IN light of the COVID-19 global pandemic, the National Basketball League (NBL)1 South Conference has been cancelled this year. As such, while Draft Central intended to do a preview on all teams leading up to the delayed start, it will instead be a team summary from last season and what they might look to improve on for 2021. Today’s edition looks at Albury Wodonga Bandits who started the season strong but struggled with consistency to finish 12th overall.
2019 in Review:
What went right:
- Won first three games of the season
- Knocked off minor premiers, Bendigo Braves in the penultimate round
- Offence (92.8 points per game ranked second overall)
- Rebounding (41.6 per game, ranked second overall)
- Blocks (3.8 per game, ranked third overall)
The Albury Wodonga Bandits were a unique team in 2019, ranked elite in a lot of areas, poor in a lot of other areas and not that many in between. It is mainly due to the fact that the Bandits had a lot of quality bigs who helped lead the side to a rebound-and-score type style that saw them average 92.8 points and 41.6 rebounds per game. They ranked second in both areas behind Frankston Blues and Geelong Supercats respectively, and it always meant they were capable of putting up a winning score. They reached triple-figure points five times – including in two losses – and two of those game in the opening three games. By that stage, the Bandits were 3-0 and looking pretty good, but inconsistency plagued them from then-on. They did knock off minor premiers, Bendigo Braves in the penultimate round on the road which was the highlight of the year, and also averaged the third most blocks in the competition at 3.8 per game.
What went wrong:
- Defence (conceded 95.7 points per game, second most overall)
- Assists (13.4 per game, the worst in the league)
- Turnovers (15.2 turnovers, ranked third most overall)
- Discipline (18.8 personal fouls, ranked third most overall)
The one aspect about Albury Wodonga’s season was of all the sides, it was the most clear as to areas of strength, and areas of improvement. While they averaged the second most points for, they also averaged the second most against with opposition sides putting up more than 95 points against them. The defence and transition was the issue, with the lowest assist rate in the league (13.4 per game), and their turnovers and personal fouls were in the top three as well. Having only won back-to-back games once after the first three rounds and lost back-to-back or three consecutive games five times, the Bandits would struggle with consistency that ultimately stopped them from making the finals. One positive is that the coaching staff know what they have, and what they need to improve on for season 2021.
One of the standout big men in the competition, Jones personified the Bandits style, averaging a whopping 21.2 points and 13.9 rebounds, as well as 1.2 steals and 1.1 blocks per game. He shot at greater than 50 per cent from the field and got to the free-throw line a lot, scoring 87 from 142 attempts. He was arguably the best second-chance rebounder in the competition with 5.2 offensive rebounds per game, and completely owned the boards using his 206cm frame to advantage.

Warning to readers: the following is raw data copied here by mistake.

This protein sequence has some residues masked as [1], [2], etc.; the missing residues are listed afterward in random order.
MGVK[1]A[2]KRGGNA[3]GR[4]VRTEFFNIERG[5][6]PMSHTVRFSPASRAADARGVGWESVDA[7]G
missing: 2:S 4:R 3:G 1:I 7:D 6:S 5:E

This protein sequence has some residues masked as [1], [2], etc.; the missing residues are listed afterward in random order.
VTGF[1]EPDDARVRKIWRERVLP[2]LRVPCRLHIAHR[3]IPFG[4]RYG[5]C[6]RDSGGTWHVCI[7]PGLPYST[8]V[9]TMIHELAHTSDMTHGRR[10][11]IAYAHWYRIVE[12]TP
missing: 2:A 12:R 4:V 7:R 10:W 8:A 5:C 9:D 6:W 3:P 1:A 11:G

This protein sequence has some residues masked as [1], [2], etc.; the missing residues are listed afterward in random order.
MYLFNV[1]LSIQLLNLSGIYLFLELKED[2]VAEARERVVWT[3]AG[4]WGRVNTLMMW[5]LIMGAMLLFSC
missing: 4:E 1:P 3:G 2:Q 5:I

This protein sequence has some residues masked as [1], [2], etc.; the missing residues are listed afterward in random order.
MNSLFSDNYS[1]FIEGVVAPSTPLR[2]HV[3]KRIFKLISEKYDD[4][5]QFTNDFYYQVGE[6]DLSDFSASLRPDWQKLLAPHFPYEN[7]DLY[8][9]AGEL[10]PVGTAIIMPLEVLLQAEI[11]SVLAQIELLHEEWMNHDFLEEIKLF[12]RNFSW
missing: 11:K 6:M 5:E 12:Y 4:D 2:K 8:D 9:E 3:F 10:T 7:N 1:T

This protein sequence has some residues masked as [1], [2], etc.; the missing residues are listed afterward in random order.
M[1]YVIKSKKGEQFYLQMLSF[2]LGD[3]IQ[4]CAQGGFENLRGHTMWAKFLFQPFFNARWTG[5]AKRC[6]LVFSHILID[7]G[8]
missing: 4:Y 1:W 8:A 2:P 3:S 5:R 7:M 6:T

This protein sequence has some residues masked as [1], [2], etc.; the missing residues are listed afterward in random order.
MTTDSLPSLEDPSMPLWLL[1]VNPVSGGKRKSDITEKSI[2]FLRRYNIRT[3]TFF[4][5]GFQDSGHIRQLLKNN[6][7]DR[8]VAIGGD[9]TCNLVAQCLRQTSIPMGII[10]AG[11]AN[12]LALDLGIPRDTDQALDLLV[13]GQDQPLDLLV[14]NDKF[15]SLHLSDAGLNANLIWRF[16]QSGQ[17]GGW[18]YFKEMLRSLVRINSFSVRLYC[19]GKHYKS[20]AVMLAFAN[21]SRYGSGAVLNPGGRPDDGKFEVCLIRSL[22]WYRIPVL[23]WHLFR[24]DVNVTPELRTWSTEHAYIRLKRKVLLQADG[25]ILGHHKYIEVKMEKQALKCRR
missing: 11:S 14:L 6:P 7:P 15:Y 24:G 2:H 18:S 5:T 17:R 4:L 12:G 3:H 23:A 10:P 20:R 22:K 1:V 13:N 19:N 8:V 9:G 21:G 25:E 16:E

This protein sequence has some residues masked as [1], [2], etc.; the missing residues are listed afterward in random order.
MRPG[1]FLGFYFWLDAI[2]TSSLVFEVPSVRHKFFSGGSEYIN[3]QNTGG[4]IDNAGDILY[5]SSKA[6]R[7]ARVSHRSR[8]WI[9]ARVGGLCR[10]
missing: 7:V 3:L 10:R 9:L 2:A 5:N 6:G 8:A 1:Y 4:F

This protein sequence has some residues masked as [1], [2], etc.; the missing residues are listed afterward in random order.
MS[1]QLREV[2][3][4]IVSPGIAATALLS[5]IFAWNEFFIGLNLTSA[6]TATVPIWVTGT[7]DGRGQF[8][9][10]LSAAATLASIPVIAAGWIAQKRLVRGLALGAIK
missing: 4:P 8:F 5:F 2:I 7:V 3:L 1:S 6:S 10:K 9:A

Bosley was often a barometer of the team, because he split the load across multiple areas, and along with Deba George, worked the defence as best he could. Bosley finished the season with 22.2 points, 4.7 rebounds, 3.0 assists and 1.3 steals per game to cover all the bases, and averaged a superb 58.1 per cent from the field, and 83.8 per cent from the free-throw line. He was a deadly shooter from all areas of the court, and even managed 30.6 per cent from three-point range.
The most balanced player on the team, George was able to do it all with 18.4 points, 4.1 rebounds, 5.5 assists and 2.1 steals per game. He led the team in assists and steals, and in fact had 41 per cent of his team’s assists, and 29.5 per cent of the steals. He still got his fair share of rebounds, but it was his defensive and playmaking work that stood out, able to add a point of difference to the border side. He is the kind of player the coaches would love another of, because he makes teammates around him better. He also had more attempts from three-point range than he did two-point range, knocking down 37.8 per cent of his attempts.
The 197cm forward was able to provide good support for his more experienced big men, as he went on to play in 19 of the 20 possible games averaging 13.3 minutes per match. He put up 3.0 points and 1.5 rebounds per game, which per a 40-minute averaged is nine points and 4.5 rebounds per game. Still 18 when he entered the season, Lloyd was one of three teenagers on the list and showed plenty of promise when on court, recording a 38.2 per cent efficiency from long-range, the highest on the side, albeit from 34 attempts.
Christmas list for 2021:
Another Deba George. We were not kidding, George is exactly the type of player the Bandits need, even if they are a bit less on offence and more on defence or playmaking. If they can snaffle another talented ball user that can set up the bigs who you know are going to put up huge numbers, then watch out.
The Albury Wodonga Bandits might have had a frustrating year, but they did not go out without a bang. They continually put up big totals each and every week, and it showed at season’s end. If they can tweak their defensive ability and add a player or two who can provide that extra support on transition and holding up the opposition from scoring, then they could be a real dangerous side in 2021 with so many scoring weapons.